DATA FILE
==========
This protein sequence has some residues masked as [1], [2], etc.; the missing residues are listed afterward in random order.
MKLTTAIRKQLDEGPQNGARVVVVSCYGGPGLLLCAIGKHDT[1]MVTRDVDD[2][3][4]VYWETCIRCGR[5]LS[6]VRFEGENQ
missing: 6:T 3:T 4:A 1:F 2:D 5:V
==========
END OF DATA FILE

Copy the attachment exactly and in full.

This protein sequence has some residues masked as [1], [2], etc.; the missing residues are listed afterward in random order.
MKLTTAIRKQLDEGPQNGARVVVVSCYGGPGLLLCAIGKHDT[1]MVTRDVDD[2][3][4]VYWETCIRCGR[5]LS[6]VRFEGENQ
missing: 6:T 3:T 4:A 1:F 2:D 5:V